What molecule am I?
Vinyl chloride is a colorless gas with a mild, sweet odor that belies how hazardous it is. (See the hazard information table.) It has been in the news lately because of the February 3 rail disaster in East Palestine, OH.
Vinyl chloride has been known since at least 1835, when Henri Victor Regnault at the University of Giessen (Germany)1 synthesized it via the reaction of 1,2-dichloroethane2 and potassium hydroxide in ethanol solution. 1,2-Dichloroethane, frequently called ethylene dichloride, is still the precursor to vinyl chloride today. In 2021, the worldwide market for vinyl chloride was 51 megatonnes.
By far the largest use of vinyl chloride is in the manufacture of poly(vinyl chloride)3 (PVC) plastics, which have a multitude of applications that range from pipes to packaging to phonograph records (“vinyls”). Until the 1970s, vinyl chloride was also a commercial refrigerant; its use was discontinued because of its virulent toxicity.
The train derailment in East Palestine included five railcars that carried almost 500,000 L of vinyl chloride as a liquefied gas. Only one of the cars released a small amount of its contents; but the authorities, fearing a vinyl chloride explosion caused by fires from other derailed cars, decided to conduct a controlled release and burn of the chemical in all five cars. This operation resulted not only in the release of highly toxic vinyl chloride but also in the formation of extremely hazardous combustion products, particularly the gases hydrogen chloride4 and phosgene5.
For other compounds released by the derailment, see the sidebar “Additional East Palestine chemical releases”. In the weeks after the accident, the handling of its effects on the residents was widely criticized, as reported in C&EN on February 17.
The authorities state that the cleanup is mostly complete; but air, soil, and water testing will continue indefinitely. Although the US Environmental Protection Agency states that the air quality is normal, residents continue to experience symptoms such as headaches and rashes. The release will likely cause long-term environmental damage.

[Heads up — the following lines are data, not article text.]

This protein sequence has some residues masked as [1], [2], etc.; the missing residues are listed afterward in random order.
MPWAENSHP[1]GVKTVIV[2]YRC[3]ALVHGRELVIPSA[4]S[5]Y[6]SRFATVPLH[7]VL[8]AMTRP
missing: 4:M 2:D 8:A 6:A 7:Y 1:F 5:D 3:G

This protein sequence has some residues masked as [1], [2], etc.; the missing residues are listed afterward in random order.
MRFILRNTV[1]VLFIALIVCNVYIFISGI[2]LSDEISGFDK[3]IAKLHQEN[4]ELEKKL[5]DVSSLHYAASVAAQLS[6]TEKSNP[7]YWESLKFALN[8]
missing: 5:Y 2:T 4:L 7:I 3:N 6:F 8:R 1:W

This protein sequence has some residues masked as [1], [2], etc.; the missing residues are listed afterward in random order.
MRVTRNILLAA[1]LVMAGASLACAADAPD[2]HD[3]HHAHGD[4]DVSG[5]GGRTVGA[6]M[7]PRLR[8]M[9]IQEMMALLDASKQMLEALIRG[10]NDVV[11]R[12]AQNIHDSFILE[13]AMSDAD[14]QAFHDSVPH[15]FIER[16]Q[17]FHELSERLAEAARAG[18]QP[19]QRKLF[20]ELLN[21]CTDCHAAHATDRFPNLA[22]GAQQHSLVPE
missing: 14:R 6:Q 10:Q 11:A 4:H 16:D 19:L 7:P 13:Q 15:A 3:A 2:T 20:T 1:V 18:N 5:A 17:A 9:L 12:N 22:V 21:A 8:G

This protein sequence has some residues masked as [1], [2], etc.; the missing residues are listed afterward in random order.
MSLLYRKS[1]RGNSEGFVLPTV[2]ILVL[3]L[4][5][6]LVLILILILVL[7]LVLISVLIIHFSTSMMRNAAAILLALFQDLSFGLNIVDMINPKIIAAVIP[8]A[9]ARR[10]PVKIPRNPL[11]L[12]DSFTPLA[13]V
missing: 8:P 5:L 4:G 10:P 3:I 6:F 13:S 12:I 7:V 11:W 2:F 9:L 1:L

EPA issues a daily update on its response to the derailment.
1. Regnault was a student of the renowned chemist Justus von Liebig, for whom the university is now named.
2. CA Reg. No. 107-06-2.
3. CA Reg. No. 9002-86-2.
4. CA Reg. No. 7647-01-0.
5. CA Reg. No. 75-44-5.
Vinyl chloride hazard information*
|Hazard class**||GHS code and hazard statement|
|Flammable gases, category 1||H220—Extremely flammable gas; may form explosive mixtures with air|
|Gases under pressure, liquefied gas||H280—Contains gas under pressure; may explode if heated|
|Acute toxicity, dermal, category 2||H310—Fatal in contact with skin|
|Serious eye damage/eye irritation, category 2B||H320—Causes eye irritation|
|Specific target organ toxicity, single exposure, respiratory tract irritation, category 3||H335—May cause respiratory irritation|
|Specific target organ toxicity, single exposure, narcotic effects, category 3||H336—May cause drowsiness or dizziness|
|Germ cell mutagenicity, category 2||H341—Suspected of causing genetic defects|
|Carcinogenicity, category 1A||H350—May cause cancer|
|Reproduction toxicity, category 2||H361—Suspected of damaging fertility or the unborn child|
|Specific target organ toxicity, repeated exposure, category 1||H372—Causes damage to liver, blood, nervous system, lymphatic system, musculoskeletal system, respiratory system, through prolonged or repeated exposure|
|Simple asphyxiant***||May displace oxygen and cause rapid suffocation|
*Compilation of multiple safety data sheets.
**Globally Harmonized System (GHS) of Classification and Labeling of Chemicals. Explanation of pictograms.
*** Hazard class not included in GHS; no pictogram assigned.
Additional East Palestine chemical releases
Vinyl acetate was the most hazardous chemical released in East Palestine, but the five other compounds that were released pose various degrees of danger as well. Two are solvents and the other three are monomers. The table lists the chemicals and their hazardous properties.
|Compound||CA Reg. No.||Amount released (L)||Primary
|2-Butoxyethanolb||111-76-2||114,000||Solvent, surfactant||Skin, eye
damage / irritation
|Isobutylene||115-11-7||114,000||Monomer, feedstock||Gas under pressure, asphyxiant|
|n-Butyl acrylate||141-32-2||114,000||Monomer||Skin, eye irritation / sensitization|
|2-Ethylhexyl acrylate||103-11-7||98,000||Monomer||Skin irritation / sensitization, reproductive toxicity|
This molecule was suggested by a reader. We present almost all of the molecules suggested by our readers. If you have a molecule you would like us to consider, please send us a message. And thank you for your interest in Molecule of the Week! —Ed.
Vinyl chloride fast facts
|CAS Reg. No.||75-01-4|
|SciFinder nomenclature||Ethene, chloro-|
|Molar mass||62.50 g/mol|
|Boiling point||–13 °C|
|Water solubility||≈1.0 g/L (15–85 °C)|
Learn more about this molecule from CAS, the most authoritative and comprehensive source for chemical information.
Molecule of the Week needs your suggestions!
If your favorite molecule is not in our archive, please send us a message. The molecule can be notable for its current or historical importance or for any quirky reason. Thank you!
Stay Ahead of the Chemistry Curve
Learn how ACS can help you stay ahead in the world of chemistry.